Back to the bark, those lines are rumored to have been created by a chainsaw. People on campus did not like the smell of those fruits and thought the trees must go. But they were old, majestic and healthy not to mention a significant landscape feature and so they remained. Someone decided to take it into their own hands to kill the trees by girdling them with a chainsaw. So they cut around the bark of the tree, hoping to stop the water and nutrient flow in the tree, killing them. However, whoever did this, did not know enough about the trees, merely scarring them and scaring the trees into thinking they may die. When trees are stressed or think they may die they tend to produce a bumper crop of fruits to ensure their next generation. So a lot of fruit on these trees in subsequent years, many are still living, the smell is a tradition at Del Val and the horticulture students were told that the culprits must have been those animal science students, because all of us would know better.

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Want to explore the public gardens in your area? Check out the American Public Garden Association’s Garden Finder.

What College and University gardens have you explored? What horticultural tall tales have you heard?

 

One Park, Two Champion Trees Susquehanna State Park

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Susquehanna State Park Sign

“The tree which moves some to tears of joy is in the eyes of others only a green thing that stands in the way. Some see nature all ridicule and deformity… and some scarce see nature at all. But to the eyes of the man of imagination, nature is imagination itself.”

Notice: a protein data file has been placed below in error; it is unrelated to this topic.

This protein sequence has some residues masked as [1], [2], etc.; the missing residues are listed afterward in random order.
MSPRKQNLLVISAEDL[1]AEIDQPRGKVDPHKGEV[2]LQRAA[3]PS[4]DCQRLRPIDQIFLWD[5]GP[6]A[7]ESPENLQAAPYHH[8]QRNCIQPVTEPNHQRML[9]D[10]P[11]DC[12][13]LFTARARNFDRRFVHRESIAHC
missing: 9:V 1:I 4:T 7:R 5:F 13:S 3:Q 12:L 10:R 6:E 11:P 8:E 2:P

― William Blake

Susquehanna State Park in Havre de Grace, MD is home to two Maryland champion trees.  In addition to waterfalls and wildflowers I am always on the hunt for large trees.  I mean I planned a road trip and vacation solely to visit a large tree. So on this weekend camping trip we happened to set up the evening’s nylon shelter in a park with some big trees. We honestly didn’t realize it until we read the trail map.

While 15 miles of trails wind their way through the forested 2,753 acres, you need only to take one of them to see these two enormous trees.

Hop on the Deer Creek Trail and follow the green blazes. The well-worn trail will lead you to the trees.

White Oak (Quercus alba)

228″ in circumference, 99′ spread, 94.5′ tall

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Are you able to resist hugging a giant tree? Or reaching out to touch a special tree? I am not. Besides being able to walk right up to these trees and marvel in their magnificence, access to these tree also provides the opportunity to reflect on all of the American history they have been a part of.

It’s fascinating to see the size of this tree in comparison to all of the forest around it. It indicates, along with the Beech below, that these trees were solo specimens in a field at some point. This accounts also for the width of the trees. Competition in a forest situation forces trees to grow upwards towards sunlight resulting in narrow trees. Trees out in the open can grow wide without the competition for sunlight.

American Beech (Fagus grandifolia)

190″ circumference, 108.5′ wide, 97′ tall

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Carvings Kill

A nice feature near these trees is the signage they have for the trees. While there is no other educational signage along the trail, these two trees are well interpreted.  I especially appreciated the signage explaining why people should not carve into the tree bark. Beeches seem to be especially vulnerable to this with their smooth gray bark acting as canvas for so many tree maulers.

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Both of these trees are in decline. The white oak has evidence of a lightning strike and the Beech appears to be struggling as well. But for now, they are here in their magnificence, continuing to provide ecological services and continuing to inspire and instill awe.

As you work way to or from these massive specimens, you will also find yourself traipsing through a large patch of Pawpaws (Asimina triloba) They were in bloom while we were there and the grove we were walking through went on for as far as the eye could see.

Pawpaw Flowers and new leaves